The Food Bank Sets Eye Towards Future With Columbia Ribbon Cutting Today

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A photo of the new location of the Food Bank at Columbia, stocked with food.
A photo of the new location of the Food Bank at Columbia, stocked with food.

A photo of the food bank, ready for more photos

Food insecurity is a pressing and prevalent concern here at Columbia and finally (why did it take so long?) we have a food bank! Bwogger, Ross Chapman, gives us an update on the new Food Bank at Columbia, as well as highlighting the university’s past food insecurity-related failures.

The Food Bank at Columbia will hold a ribbon cutting ceremony at 4:30 pm today at its new location, in the Southeast corner of Lerner 5. The photo opportunity and publicity event will feature members of the food bank, as well as VP of Campus Services Scott Wright, Associate VP of Student Life Ixchel Rosal, former GS Dean Peter Awn, and a host of members of the Food Bank board. Bwog sat down with one of The Food Bank’s co-founders, Ramond Curtis, to once again overview the state of food insecurity on campus.

Today’s ribbon cutting ceremony represents a major advancement for The Food Bank at Columbia, which will replace by-appointment disbursements with weekly open hours at a stable location. Their new location was previously a storage closet, but has been converted with the help of Lerner Hall and Campus Services into a proper food bank. Ramond Curtis said that all they asked from Columbia was “four walls and a door,” as they previously had no permanent location. A regular disbursement place and time (1-4 pm on Wednesdays), Curtis believes, will provide an opportunity for all students while clearing up logistical issues.

The new logistical simplicity contrasts with several food insecurity initiatives over the past two years. Swipes, an app which matched swipe-givers with swipe-receivers at campus dining halls, depended on a mobile infrastructure which stopped receiving support soon after its Columbia launch. And the Emergency Meal Fund asked students to receive one-time meal vouchers from the dining offices at JJ’s place and then present them to the dining halls for a maximum of only six meals per semester. Curtis compared the food bank, a concept which has existed successfully, to a wheel. Attempts to find alternative ways of meal disbursement (Swipes, EMF) were unnecessary if a food bank could be pursued instead. In addition, The Food Bank at Columbia can call upon infrastructure and resources of other food banks such as Feeding America and the Food Bank for New York City. Most importantly, The Food Bank could receive long-term support, while previous initiatives relied on constant and individual student support.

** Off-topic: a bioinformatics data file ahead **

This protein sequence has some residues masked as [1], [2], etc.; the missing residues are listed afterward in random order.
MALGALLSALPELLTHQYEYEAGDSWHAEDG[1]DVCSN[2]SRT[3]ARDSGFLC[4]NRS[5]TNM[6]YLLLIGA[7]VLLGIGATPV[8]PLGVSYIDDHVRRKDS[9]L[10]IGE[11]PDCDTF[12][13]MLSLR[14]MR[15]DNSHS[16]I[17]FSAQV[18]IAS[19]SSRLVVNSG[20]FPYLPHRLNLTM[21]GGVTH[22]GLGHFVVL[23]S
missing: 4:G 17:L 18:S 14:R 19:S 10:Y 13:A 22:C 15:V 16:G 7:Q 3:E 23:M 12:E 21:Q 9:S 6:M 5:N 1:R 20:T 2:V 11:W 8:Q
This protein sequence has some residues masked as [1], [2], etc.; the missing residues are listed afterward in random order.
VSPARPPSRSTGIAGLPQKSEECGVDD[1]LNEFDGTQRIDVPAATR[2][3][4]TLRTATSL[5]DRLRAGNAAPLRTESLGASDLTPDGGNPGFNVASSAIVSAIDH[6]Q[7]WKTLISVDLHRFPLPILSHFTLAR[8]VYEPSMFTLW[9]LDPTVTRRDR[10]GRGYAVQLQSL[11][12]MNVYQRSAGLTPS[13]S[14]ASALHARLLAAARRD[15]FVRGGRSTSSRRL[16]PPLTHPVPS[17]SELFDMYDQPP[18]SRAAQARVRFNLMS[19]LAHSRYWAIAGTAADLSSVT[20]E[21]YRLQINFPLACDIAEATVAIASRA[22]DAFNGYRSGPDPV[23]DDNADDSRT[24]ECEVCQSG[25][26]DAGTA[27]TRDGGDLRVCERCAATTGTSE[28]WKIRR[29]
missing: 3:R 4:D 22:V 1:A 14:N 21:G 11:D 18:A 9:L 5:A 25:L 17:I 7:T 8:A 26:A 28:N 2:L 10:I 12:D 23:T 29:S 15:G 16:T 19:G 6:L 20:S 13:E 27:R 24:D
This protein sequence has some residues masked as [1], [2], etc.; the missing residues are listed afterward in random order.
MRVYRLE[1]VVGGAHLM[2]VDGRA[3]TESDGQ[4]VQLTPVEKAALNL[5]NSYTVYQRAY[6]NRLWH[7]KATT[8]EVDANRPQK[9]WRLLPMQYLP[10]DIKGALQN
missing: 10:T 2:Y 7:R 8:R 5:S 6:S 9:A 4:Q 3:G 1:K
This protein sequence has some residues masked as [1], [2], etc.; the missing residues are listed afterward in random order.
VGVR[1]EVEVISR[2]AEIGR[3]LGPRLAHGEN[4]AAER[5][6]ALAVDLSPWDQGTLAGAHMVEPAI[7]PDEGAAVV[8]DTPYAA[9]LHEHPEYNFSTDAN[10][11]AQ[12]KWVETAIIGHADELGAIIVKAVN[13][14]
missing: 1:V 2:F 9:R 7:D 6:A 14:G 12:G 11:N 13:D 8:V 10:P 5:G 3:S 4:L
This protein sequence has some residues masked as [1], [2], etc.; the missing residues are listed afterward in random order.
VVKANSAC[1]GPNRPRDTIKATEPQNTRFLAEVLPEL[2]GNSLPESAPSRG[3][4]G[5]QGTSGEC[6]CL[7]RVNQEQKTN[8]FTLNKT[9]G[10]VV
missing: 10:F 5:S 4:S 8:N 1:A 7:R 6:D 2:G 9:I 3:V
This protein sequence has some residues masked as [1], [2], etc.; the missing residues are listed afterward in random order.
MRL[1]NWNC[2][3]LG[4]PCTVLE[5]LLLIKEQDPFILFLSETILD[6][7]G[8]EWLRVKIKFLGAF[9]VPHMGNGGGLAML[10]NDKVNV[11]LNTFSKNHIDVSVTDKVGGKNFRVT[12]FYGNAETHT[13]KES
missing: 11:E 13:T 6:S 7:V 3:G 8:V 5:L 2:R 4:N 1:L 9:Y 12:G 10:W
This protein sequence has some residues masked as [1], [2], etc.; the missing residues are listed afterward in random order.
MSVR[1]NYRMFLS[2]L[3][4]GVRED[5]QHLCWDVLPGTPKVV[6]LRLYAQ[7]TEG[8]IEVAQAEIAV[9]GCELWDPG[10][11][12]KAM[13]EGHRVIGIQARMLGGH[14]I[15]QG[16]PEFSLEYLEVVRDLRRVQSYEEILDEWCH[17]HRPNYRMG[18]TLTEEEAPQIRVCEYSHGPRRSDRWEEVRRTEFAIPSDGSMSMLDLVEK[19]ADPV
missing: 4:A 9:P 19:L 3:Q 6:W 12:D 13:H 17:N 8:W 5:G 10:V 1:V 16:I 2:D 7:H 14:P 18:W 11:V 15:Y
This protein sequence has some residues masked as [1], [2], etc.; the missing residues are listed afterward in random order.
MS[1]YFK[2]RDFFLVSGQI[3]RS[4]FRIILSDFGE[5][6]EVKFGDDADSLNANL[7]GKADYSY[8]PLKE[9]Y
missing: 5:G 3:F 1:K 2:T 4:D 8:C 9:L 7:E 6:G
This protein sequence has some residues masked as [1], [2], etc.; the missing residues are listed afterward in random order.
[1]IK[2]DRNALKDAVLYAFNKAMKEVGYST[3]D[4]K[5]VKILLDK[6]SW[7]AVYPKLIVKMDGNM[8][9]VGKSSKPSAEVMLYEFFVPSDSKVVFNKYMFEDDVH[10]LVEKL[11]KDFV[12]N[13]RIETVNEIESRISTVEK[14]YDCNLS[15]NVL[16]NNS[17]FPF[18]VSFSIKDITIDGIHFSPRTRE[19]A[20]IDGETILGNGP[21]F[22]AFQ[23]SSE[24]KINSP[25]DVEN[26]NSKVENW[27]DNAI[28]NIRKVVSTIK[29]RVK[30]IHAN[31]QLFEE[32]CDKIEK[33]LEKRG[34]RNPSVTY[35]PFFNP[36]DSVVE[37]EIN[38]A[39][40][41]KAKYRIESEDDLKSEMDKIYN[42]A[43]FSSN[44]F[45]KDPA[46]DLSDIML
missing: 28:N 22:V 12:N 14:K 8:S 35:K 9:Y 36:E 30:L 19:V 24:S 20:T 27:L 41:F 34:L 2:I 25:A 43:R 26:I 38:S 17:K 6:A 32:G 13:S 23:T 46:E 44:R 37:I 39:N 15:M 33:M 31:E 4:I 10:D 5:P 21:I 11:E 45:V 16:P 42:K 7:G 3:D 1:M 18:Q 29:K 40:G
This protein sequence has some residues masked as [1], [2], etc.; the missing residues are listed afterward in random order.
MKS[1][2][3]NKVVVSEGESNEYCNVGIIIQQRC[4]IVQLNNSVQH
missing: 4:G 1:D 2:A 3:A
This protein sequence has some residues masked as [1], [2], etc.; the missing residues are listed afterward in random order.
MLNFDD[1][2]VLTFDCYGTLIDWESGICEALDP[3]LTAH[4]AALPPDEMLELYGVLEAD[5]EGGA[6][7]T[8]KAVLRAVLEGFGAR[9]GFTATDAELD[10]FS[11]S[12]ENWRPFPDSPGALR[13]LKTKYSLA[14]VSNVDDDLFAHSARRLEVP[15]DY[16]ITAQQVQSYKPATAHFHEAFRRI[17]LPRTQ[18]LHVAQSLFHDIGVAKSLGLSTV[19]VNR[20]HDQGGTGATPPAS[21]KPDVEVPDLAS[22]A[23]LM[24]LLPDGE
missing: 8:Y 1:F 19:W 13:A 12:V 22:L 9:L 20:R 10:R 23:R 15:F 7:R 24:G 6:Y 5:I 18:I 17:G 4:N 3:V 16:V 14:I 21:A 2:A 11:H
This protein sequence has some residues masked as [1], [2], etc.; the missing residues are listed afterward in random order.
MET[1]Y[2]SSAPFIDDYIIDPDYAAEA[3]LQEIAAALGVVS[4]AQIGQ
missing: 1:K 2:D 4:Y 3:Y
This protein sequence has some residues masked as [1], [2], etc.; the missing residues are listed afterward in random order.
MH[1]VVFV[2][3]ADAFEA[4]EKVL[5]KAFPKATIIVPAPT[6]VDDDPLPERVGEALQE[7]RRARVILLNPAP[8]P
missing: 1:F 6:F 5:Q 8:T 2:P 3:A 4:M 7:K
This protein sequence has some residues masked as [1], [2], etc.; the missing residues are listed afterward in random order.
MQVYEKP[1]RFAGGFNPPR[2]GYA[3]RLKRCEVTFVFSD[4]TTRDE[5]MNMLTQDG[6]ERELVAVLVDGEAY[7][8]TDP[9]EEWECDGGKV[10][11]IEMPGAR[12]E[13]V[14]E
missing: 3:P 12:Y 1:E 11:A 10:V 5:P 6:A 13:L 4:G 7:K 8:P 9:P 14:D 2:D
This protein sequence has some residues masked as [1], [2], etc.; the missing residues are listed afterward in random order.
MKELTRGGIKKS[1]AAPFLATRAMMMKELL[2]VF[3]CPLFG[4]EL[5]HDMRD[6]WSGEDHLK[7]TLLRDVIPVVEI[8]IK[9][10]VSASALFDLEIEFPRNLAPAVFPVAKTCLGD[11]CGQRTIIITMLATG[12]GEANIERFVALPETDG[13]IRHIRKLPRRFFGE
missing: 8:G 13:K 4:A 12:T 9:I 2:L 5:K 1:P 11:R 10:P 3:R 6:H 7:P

While The Food Bank aims to lower costs by cutting waste with personalized disbursements and by ordering in bulk from the cheapest national distributors, it still has a ways to go in its fundraising efforts. The Food Bank has so far been supported primarily by GSSC and by SGB. The narrative that GS students are most in need of food insecurity resources contributed to GSSC’s involvement in the Food Bank, and was corroborated in part by usage data from the Emergency Meal Fund. But Higgins insists that when it comes to the low number of CC, SEAS, and Barnard students using the EMF, “A lack of data is not data.” That CC students are not affected by hunger is only one of many conclusions that could be drawn from the limited EMF usage data.

The Food Bank aims to collect better data on food insecurity, and has already gathered some from its soft opening during the first month of the semester. While full details may be used at student council meetings to convince student leaders to support The Food Bank, Curtis explained that GS has not been the most represented school in disbursements. Over half of disbursements have gone to students in the SEAS grad school.

New data may reveal that certain schools are more or less affected by hunger, but Curtis believes that all student leaders have to step up to support The Food Bank. Just as student councils don’t ask for school demographics on depression and suicide before acting on mental health, Curtis says they ought to realize that all members of a community affected by hunger face the repercussions and have a duty to fight the problem. (CCSC last year initially declined to commit to a partnership with The Food Bank in November, but unanimously supported some sort of funding arrangement with the organization in February.)

After the ribbon cutting, The Food Bank at Columbia will hold open hours on Friday, October 6th. Afterwards, open hours will occur every Wenesday from 1-4 pm. Students interested in helping The Food Bank should reach out to, and anyone interested in the group’s events or drives should like their Facebook page.

Ready for its close-up via The Food Bank at Columbia

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